Adams State’s Mary Hoffman Attends Climate Leadership Summit

ALAMOSA, CO. (Oct. 6, 2014) . . . Mary Hoffman, Executive Director  of Adams State University Community Partnerships, recently attended the 2014 Presidential Summit on Climate Leadership in Boston. She is a member of the university’s Stainability Team, which works to achieve carbon neutrality.

The Summit convened more than 250 college and university leaders from across the U.S. to focus on ways to strengthen campus climate action and stainability initiatives, as well as higher education’s leadership role in developing strategic responses to climate and stainability challenges in community, regional, and national contexts. Like Adams State University, most Summit participants are signatories of the American College & University Presidents’ Climate Commitment (ACUPCC).

Convened by Second Nature, Inc., the supporting organization for the ACUPCC, the Summit reflects the centrality of higher education’s role in preparing new generations to meet the challenges of climate change. The program focuses on ways to build on the success of climate action plans and stainability initiatives on ACUPCC campuses and develop solutions to the most pressing environmental problems facing our communities.

More than 680 colleges and universities in the U.S. are current ACUPCC signatories, representing all 50 states, D. C., and every category of public and private higher education institution. These signatories are committed to achieving carbon neutrality and represent more than 6.5 million students – one third of all college students in the nation.

Campus stainability efforts

In 2008, Adams State President David Svaldi signed the commitment for Adams State to demonstrate his leadership around conserving local resources, reducing institutional costs, and preserving the natural environment of the San Luis Valley. Adams State’s E.A.R.T.H. (Environmental Action for Resources, Transportation, Health) group, Facility Services and Community Partnerships have worked together for years to engage students and community around environmentally beneficial projects.

Example of these projects include: reusable bag initiative, collaboration with Aveda Corporation with recycling plastic caps, “leave no trace” hikes, Earth Day Garage Sales, Green Home Design coursework, Recycle Fashion Show and Exhibit, Rio Grande trail litter clean-up, solar panel Plachy Hall project, campus glass recycling, forums around environmental issues, campus carbon footprint measurement, and the most recent pilot recycling project involving Porter Hall and Nielson Library.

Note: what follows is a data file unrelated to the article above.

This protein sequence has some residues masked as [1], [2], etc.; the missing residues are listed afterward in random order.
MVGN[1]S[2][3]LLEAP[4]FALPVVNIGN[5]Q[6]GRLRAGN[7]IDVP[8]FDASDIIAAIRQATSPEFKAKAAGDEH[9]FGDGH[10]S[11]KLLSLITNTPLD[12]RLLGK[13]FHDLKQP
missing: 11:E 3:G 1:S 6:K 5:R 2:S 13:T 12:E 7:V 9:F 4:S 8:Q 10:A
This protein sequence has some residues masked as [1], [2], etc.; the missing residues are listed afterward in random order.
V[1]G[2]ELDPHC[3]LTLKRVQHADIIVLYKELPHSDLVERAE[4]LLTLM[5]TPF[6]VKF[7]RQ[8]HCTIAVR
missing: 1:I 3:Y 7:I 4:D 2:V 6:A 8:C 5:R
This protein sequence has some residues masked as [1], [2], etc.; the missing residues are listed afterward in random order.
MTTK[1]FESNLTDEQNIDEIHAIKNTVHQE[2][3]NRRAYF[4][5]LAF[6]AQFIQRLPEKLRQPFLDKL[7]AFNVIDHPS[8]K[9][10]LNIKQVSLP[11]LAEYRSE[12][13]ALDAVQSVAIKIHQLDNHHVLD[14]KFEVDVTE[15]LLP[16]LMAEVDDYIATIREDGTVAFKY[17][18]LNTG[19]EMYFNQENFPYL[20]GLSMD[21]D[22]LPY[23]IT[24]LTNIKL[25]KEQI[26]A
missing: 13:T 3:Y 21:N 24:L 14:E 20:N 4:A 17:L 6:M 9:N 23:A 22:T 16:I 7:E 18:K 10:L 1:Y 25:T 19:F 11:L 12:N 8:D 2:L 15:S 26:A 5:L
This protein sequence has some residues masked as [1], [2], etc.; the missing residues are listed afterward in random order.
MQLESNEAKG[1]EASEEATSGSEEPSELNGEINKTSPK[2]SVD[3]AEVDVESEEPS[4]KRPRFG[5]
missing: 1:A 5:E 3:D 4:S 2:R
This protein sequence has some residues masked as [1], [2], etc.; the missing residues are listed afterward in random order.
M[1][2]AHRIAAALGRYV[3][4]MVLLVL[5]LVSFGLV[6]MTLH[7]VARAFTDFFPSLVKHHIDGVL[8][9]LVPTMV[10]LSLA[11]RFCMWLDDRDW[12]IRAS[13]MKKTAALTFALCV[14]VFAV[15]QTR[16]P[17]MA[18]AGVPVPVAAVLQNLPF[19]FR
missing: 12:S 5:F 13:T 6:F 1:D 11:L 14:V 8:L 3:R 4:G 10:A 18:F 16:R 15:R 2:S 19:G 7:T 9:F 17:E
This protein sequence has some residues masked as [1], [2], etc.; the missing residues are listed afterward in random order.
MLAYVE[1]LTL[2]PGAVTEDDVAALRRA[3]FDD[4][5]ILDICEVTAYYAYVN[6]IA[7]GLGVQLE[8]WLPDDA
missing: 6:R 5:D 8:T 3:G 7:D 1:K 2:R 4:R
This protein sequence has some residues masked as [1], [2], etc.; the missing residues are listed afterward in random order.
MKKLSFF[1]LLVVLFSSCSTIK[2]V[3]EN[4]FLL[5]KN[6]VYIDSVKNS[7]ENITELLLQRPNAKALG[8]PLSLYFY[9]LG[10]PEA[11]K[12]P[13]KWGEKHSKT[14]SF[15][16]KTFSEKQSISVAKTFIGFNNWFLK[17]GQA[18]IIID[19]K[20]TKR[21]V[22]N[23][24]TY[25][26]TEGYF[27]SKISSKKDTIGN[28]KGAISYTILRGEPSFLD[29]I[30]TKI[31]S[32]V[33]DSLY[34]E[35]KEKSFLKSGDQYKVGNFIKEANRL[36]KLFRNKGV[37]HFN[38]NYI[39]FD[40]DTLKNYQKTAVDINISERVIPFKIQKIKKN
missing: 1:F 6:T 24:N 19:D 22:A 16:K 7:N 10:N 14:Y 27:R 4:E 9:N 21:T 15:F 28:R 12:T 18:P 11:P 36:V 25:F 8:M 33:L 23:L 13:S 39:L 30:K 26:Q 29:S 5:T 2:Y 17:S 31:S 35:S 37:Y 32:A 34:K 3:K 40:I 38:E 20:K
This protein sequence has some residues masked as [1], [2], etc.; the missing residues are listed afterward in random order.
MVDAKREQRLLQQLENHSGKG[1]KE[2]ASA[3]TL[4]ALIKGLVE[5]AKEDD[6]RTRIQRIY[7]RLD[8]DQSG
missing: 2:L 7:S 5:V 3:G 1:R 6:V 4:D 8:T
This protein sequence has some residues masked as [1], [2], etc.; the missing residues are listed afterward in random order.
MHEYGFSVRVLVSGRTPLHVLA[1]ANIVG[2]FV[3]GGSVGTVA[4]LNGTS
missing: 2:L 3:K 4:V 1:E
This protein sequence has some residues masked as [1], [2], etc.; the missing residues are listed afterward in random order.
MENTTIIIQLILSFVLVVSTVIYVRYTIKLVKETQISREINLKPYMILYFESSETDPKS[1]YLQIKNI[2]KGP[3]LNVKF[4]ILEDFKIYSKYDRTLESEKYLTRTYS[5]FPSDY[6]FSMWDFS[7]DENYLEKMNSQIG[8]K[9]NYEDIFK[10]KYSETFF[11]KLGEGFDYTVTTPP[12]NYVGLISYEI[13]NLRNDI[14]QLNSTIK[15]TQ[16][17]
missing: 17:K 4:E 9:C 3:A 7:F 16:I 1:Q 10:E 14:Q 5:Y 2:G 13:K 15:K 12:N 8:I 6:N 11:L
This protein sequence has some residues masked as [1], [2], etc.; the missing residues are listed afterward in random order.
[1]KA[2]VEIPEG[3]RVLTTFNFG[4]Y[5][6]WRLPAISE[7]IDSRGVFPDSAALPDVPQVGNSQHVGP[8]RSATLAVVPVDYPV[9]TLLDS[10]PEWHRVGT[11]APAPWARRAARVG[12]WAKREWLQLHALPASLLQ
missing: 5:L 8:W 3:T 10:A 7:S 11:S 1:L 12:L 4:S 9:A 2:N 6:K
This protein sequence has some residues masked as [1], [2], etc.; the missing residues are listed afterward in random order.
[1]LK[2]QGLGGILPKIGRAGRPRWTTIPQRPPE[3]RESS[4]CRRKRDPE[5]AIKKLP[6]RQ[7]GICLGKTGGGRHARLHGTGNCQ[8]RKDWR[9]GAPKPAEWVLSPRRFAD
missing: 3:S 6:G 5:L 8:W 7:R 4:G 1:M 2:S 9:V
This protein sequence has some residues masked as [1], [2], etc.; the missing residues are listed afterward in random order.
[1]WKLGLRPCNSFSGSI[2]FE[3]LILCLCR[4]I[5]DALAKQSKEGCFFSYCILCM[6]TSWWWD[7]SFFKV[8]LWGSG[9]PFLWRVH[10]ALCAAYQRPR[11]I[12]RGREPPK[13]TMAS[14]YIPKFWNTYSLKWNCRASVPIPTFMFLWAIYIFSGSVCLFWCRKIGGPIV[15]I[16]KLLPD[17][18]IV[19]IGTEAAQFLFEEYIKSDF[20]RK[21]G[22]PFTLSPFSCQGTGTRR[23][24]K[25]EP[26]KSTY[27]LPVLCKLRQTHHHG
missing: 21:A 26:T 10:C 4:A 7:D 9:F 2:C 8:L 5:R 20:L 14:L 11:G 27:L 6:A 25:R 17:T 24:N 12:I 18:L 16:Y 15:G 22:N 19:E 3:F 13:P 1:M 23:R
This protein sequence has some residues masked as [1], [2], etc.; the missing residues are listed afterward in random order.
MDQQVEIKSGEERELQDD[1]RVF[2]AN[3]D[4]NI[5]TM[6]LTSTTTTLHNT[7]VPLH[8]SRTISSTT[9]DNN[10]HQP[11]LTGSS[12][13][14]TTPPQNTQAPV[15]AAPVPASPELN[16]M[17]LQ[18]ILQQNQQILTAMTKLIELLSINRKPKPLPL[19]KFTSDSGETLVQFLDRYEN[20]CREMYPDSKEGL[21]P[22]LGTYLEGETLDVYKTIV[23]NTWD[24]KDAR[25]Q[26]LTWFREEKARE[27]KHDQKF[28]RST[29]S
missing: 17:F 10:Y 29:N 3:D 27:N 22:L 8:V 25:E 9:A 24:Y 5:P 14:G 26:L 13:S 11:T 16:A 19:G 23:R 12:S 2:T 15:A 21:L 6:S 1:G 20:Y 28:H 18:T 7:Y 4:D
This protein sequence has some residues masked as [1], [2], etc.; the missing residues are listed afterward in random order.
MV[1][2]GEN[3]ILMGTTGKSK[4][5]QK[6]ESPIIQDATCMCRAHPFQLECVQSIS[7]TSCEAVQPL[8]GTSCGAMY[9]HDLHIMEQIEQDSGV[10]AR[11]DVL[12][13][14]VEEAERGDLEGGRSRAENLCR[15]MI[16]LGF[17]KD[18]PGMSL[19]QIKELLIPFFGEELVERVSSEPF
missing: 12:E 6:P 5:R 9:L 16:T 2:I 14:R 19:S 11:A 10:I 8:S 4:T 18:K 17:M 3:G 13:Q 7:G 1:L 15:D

ASU’s ACUPCC committee is coordinating efforts and creating momentum for more progress. The committee includes: Dr. Jared Beeton, Earth Science; Professor Chris Adams, Chemistry; Betsy Chacon, Business Affairs; Scott Travis and Rodney Martinez, Facility Services; Chuck Bateman, Sodexho; Dr. Marty Jones, Emeritus Professor of Chemistry; Karl Jolliff and Mary Hoffman, Community Partnerships

The Summit was designed by a group of 30 college and university presidents with the support of a committee of seven local institutions, and is organized into five tracks: Knowledge and Solutions for a Changing Climate, Higher Education’s Climate Leadership Imperative, Creating a Campus Culture of Stainability, Investment Strategies and Institutional Risks, and Corporate Partnerships for Climate Leadership — along with a session on the Alliance for Resilient Campuses, Second Nature’s newest initiative focused on climate resilience.

Summit highlights included keynote addresses by Brian Swett, Chief of Environment and Energy for the City of Boston; and Kate Gordon, Executive Director of The Risky Business Project. Kathy Jacobs, Director of the Center for Climate Change Adaptation Science and Solutions and former Director of the U. S. National Climate Assessment, spoke about and facilitating discussions about climate resilience throughout the event.

CO2 impact from attendee travel, meeting space, and guest accommodations is being offset through purchase by The Revere Hotel of carbon offsets from Native Energy, Inc. Summit sponsors include Xerox, Cenergistic, Altenex, and ecoAmerica. For more information about the Summit, visit

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